Article published:
    August 24, 2013, 11:28 BST
    Cycling News

    Portuguese leaves Movistar for one-year deal with new team

    Rui Costa will ride for Lampre-Merida in 2014 after agreeing to join the Italian squad from Movistar. The 26-year-old Portuguese rider arrives at the team with the stated aim of making an impact on the general classification in the Grand Tours.

    Winner of the past two editions of the Tour de Suisse and three Tour de France stages in the last three years, Rui Costa adds considerable firepower to the Lampre line-up and brings a considerable haul of WorldTour points with him.

    “In the last few years, I have been constantly improving and that has carried me to some top-level successes,” Rui Costa said. “I think that I have reached a point in my career where I can aim at an important result in the general classification of a big stage race like the Tour de France.”

    Rui Costa’s best overall finish in a grand tour to date is 18th at the 2012 Tour de France, but with Nairo Quintana and Alejando Valverde ahead of him in the pecking order at Movistar, his opportunities to improve on that display appeared restricted.

    He was forced to sacrifice his own overall ambitions at this year’s Tour when he waited for Valverde when he suffered mechanical problems on the road to Saint-Amand Montrond on stage 13. In spite of that disappointment, Rui Costa bounced back to solo to stage victories at Gap and Le Grand-Bornand in the final week.

    “I see Lampre-Merida as the ideal environment and the place with the right conditions for laying the foundations of my ambitious plans. I’m convinced that I’ve made the best choice,” Rui Costa said.

    Interestingly, Rui Costa has opted to...

  • Vuelta team time trial a stage of two halves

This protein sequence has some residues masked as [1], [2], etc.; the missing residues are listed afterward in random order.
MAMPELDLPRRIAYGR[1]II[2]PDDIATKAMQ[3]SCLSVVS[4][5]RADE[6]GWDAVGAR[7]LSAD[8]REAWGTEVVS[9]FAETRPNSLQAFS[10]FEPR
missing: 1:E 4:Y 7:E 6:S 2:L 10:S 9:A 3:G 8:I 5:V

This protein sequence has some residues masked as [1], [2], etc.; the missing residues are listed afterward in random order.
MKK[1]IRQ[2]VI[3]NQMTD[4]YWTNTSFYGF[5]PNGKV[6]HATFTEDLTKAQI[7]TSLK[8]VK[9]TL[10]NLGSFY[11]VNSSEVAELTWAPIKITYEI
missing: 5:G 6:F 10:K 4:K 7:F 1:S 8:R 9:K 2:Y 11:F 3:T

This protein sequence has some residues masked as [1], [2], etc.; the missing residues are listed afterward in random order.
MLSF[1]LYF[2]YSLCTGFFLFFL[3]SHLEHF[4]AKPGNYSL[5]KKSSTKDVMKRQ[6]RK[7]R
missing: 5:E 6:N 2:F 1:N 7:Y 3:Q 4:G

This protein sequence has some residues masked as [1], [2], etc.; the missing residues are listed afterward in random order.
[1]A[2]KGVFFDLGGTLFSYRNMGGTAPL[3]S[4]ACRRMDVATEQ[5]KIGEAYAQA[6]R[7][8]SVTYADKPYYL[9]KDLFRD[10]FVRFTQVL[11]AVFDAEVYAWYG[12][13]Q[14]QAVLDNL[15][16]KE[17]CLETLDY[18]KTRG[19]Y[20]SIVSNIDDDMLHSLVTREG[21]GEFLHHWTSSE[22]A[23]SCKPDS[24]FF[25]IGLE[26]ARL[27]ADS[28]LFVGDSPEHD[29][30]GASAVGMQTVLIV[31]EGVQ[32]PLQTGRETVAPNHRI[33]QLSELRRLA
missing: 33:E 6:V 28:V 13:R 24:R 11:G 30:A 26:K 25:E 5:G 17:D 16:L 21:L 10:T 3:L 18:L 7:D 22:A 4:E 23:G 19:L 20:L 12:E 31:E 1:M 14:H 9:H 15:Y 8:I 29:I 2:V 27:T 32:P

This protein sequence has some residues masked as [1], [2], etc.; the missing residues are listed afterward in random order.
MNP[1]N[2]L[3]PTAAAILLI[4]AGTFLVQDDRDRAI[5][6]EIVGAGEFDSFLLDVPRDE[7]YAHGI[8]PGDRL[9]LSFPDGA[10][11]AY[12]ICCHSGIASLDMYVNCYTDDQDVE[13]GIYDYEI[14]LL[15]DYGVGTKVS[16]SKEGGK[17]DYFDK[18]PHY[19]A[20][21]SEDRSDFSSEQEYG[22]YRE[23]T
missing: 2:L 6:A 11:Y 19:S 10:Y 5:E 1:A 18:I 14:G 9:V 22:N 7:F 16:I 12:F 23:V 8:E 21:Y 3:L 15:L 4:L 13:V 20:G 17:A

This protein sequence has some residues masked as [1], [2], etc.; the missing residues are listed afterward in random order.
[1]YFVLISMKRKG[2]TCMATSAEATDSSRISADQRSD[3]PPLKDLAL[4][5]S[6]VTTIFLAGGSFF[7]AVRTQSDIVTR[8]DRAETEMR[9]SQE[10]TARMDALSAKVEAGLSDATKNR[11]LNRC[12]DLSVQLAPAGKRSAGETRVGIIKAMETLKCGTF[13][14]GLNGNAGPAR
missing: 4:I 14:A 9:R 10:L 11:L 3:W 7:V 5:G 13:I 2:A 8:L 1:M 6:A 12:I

Jonathan Castroviejo leads his Movistar team across the finish line for a stage 1 TTT win.
    Article published:
    August 24, 2013, 12:31 BST
    Alasdair Fotheringham

    First section of course highly technical, second part straightforward

    For the fourth year running, the Vuelta a España will kick off with a team time trial. And while the 2010 team time trial in Seville was challenging for its ultra-late night-time schedule, 2011‘s in Benidorm had a long climb and some tricky corners (which wreaked havoc amongst Team Sky and cost both Bradley Wiggins and Chris Froome significant amounts of time), and 2012 was remarkable for the temperatures of nearly 40 degrees, the Vuelta 2013 opening test’s most memorable feature – at least initially – is that it starts not on land, but on water.

    Galicia’s bateas – giant rafts with underwater cages used for growing seafood, particularly mussels – are dotted across the water in the region’s numerous sea inlets like giant black insects, and are one of this region’s best-known features. And in a nod towards the importance of the seafood industry and how closely it is identified with Galicia, the Vuelta organisers have decided to use a batea for their start.